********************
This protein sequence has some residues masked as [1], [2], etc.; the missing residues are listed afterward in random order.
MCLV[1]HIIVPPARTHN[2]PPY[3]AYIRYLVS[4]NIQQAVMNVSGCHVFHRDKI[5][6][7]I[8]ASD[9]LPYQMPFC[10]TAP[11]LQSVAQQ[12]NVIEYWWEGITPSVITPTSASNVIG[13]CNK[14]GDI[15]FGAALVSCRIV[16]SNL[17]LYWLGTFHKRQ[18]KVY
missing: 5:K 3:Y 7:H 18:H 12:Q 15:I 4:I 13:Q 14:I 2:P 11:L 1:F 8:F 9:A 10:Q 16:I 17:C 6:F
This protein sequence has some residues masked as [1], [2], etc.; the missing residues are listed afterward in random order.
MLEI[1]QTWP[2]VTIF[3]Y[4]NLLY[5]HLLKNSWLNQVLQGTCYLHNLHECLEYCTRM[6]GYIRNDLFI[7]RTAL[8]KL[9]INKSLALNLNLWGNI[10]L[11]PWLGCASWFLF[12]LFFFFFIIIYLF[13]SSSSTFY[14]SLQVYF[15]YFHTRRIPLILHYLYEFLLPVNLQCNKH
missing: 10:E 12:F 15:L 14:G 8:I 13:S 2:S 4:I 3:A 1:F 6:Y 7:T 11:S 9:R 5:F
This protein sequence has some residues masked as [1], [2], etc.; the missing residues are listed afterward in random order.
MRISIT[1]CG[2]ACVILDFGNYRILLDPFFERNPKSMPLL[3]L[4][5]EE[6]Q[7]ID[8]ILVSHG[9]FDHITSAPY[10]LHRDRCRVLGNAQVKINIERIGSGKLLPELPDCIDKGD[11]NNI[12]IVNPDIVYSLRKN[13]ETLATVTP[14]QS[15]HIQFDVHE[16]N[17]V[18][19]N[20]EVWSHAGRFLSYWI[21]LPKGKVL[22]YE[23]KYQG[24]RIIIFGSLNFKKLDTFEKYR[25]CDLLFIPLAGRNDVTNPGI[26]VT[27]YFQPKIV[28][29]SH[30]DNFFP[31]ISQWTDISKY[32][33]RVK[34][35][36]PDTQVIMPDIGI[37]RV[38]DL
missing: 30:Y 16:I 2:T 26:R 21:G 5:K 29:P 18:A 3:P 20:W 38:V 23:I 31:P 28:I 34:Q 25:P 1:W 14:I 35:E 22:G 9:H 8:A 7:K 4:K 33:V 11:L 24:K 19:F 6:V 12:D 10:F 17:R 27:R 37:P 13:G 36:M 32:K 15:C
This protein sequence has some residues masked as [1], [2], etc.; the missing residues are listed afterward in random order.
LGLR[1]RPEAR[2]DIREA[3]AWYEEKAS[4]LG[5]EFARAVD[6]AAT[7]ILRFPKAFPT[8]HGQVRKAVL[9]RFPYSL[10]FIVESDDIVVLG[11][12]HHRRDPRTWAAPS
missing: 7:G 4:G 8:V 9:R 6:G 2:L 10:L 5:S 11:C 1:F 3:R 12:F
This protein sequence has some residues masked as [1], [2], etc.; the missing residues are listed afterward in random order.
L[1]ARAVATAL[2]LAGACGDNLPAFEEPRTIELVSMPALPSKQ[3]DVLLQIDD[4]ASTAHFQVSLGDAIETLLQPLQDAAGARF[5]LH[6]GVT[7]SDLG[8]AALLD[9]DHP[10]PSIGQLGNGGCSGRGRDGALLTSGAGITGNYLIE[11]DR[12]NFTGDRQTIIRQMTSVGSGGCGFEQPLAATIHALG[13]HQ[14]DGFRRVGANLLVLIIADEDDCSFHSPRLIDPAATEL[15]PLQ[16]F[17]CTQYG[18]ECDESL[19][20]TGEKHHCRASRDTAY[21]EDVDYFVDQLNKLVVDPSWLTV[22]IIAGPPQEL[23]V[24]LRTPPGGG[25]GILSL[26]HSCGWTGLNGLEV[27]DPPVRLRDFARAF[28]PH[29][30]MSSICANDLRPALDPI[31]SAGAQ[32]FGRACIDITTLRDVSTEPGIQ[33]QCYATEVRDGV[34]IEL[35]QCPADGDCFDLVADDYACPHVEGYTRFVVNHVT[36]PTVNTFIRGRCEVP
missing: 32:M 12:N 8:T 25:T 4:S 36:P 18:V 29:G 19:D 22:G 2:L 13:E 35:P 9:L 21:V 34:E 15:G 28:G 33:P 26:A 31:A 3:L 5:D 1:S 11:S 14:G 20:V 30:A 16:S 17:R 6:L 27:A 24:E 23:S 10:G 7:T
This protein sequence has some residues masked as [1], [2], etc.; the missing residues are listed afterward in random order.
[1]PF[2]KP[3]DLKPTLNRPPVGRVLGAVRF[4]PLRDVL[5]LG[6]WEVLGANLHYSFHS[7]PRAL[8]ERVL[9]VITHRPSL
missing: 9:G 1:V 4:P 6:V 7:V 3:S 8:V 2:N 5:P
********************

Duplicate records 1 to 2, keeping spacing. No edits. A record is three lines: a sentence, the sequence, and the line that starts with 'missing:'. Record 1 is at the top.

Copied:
This protein sequence has some residues masked as [1], [2], etc.; the missing residues are listed afterward in random order.
MCLV[1]HIIVPPARTHN[2]PPY[3]AYIRYLVS[4]NIQQAVMNVSGCHVFHRDKI[5][6][7]I[8]ASD[9]LPYQMPFC[10]TAP[11]LQSVAQQ[12]NVIEYWWEGITPSVITPTSASNVIG[13]CNK[14]GDI[15]FGAALVSCRIV[16]SNL[17]LYWLGTFHKRQ[18]KVY
missing: 5:K 3:Y 7:H 18:H 12:Q 15:I 4:I 13:Q 14:I 2:P 11:L 1:F 8:F 9:A 10:Q 16:I 17:C 6:F
This protein sequence has some residues masked as [1], [2], etc.; the missing residues are listed afterward in random order.
MLEI[1]QTWP[2]VTIF[3]Y[4]NLLY[5]HLLKNSWLNQVLQGTCYLHNLHECLEYCTRM[6]GYIRNDLFI[7]RTAL[8]KL[9]INKSLALNLNLWGNI[10]L[11]PWLGCASWFLF[12]LFFFFFIIIYLF[13]SSSSTFY[14]SLQVYF[15]YFHTRRIPLILHYLYEFLLPVNLQCNKH
missing: 10:E 12:F 15:L 14:G 8:I 13:S 2:S 4:I 3:A 1:F 6:Y 7:T 11:S 9:R 5:F